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Christian Music - Reviews, News, Interviews

Move Me Aside

  • reviewed by Russ Breimeier Copyright Christianity Today International
  • 2007 1 Aug
Move Me Aside
Sounds like … straightforward acoustic pop reminiscent of Jill Phillips, Jill Paquette, Jami Smith, and Kendall Payne, as well as the debut albums by Amy Grant and Rebecca St. James.At a glance … cliché d songwriting and so-so production values suggest that Lindsey Kane's rapidly developing music ministry isn't quite ready for the major league just yet.Track ListingHe Knows
Move Me Aside
These Times
What I Say
Whiter Than Snow
We Proclaim
King Jesus
How Great Thou Art

With more music produced independently these days, it becomes tougher to discern which artists are ready for national coverage. However, when a distributor like TAG picks up a project, it means an artist like Lindsey Kane is now available to Christian bookstores and radio stations, and therefore relevant to the broader Christian music scene.

Kane certainly has the resume of a burgeoning Christian artist. A 24-year-old worship leader and songwriter from Austin, Texas, she developed a strong independent following during her college years, won various contests, and opened for several prominent Christian artists.

At best, her sophomore effort Move Me Aside is the same sort of innocuous acoustic pop you'd hear from the average Christian coffee shop artist. With an occasionally worshipful style reminiscent of Jill Phillips, Jami Smith, and Jill Paquette, Kane offers simple musings on God understanding hurts ("He Knows"), finding contentment in the Lord ("These Times"), and praying for change through surrender ("Move Me Aside"). Standouts range from the simple Brit rock styled praise of "Delight" to a pleasantly stripped down rendition of "How Great Thou Art."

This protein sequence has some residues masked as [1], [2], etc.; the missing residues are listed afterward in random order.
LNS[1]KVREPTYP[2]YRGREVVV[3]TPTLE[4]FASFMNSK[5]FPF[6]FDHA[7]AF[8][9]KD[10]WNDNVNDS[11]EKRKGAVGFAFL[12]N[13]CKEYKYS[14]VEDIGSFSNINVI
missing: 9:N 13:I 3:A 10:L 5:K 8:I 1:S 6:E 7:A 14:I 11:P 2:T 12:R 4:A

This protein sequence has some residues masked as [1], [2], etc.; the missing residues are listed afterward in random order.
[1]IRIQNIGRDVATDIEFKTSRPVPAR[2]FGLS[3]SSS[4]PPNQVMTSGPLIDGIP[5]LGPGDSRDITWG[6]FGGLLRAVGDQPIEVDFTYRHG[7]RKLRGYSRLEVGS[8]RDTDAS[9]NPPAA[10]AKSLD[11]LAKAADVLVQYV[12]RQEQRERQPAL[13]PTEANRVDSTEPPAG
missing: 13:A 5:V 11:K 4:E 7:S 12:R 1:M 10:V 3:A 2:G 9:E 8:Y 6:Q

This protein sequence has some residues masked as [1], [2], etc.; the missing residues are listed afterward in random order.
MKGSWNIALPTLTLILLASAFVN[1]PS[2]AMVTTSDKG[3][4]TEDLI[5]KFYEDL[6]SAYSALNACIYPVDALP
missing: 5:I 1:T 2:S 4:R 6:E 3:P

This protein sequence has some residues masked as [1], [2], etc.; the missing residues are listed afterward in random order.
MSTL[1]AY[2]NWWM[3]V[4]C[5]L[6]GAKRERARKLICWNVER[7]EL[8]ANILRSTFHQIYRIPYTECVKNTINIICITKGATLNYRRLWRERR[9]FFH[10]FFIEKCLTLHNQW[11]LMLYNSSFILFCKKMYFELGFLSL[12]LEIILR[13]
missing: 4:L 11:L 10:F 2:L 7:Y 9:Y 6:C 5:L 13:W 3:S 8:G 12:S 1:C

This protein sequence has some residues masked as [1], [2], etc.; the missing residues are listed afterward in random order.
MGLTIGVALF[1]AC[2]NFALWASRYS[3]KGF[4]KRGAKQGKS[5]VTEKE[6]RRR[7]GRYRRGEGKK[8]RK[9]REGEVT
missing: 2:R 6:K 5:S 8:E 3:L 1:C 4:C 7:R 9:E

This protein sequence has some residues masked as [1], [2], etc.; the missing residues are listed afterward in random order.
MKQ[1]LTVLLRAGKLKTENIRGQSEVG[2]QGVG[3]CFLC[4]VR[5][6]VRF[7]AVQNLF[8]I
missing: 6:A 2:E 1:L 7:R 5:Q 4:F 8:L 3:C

Unfortunately, the writing relies heavily on cliché d Christian pop phrasing, and the clunky rhyming in "Amazing" sounds like a beginner's study in words ending with "er"—"Oh aren't you amazing Father/How you love me like your only daughter/Hold me closer to you than a brother … How you give me everlasting water/I'm the clay and you're the potter." Though probably intended as a scat-like hook, the fast sixteenth-note delivery in the verses of "What I Say" is flat-out annoying. And it doesn't help that the overall production sounds cheaper than most indie projects today.

We'd love to say Lindsey Kane is the next breakout artist in Christian pop, but we've listened to thousands of independent projects over the last five years, and this one simply doesn't measure up in creativity or quality. To borrow a baseball analogy, Move Me Aside is adequate for the minor league, but it suggests Kane isn't ready for the majors just yet.

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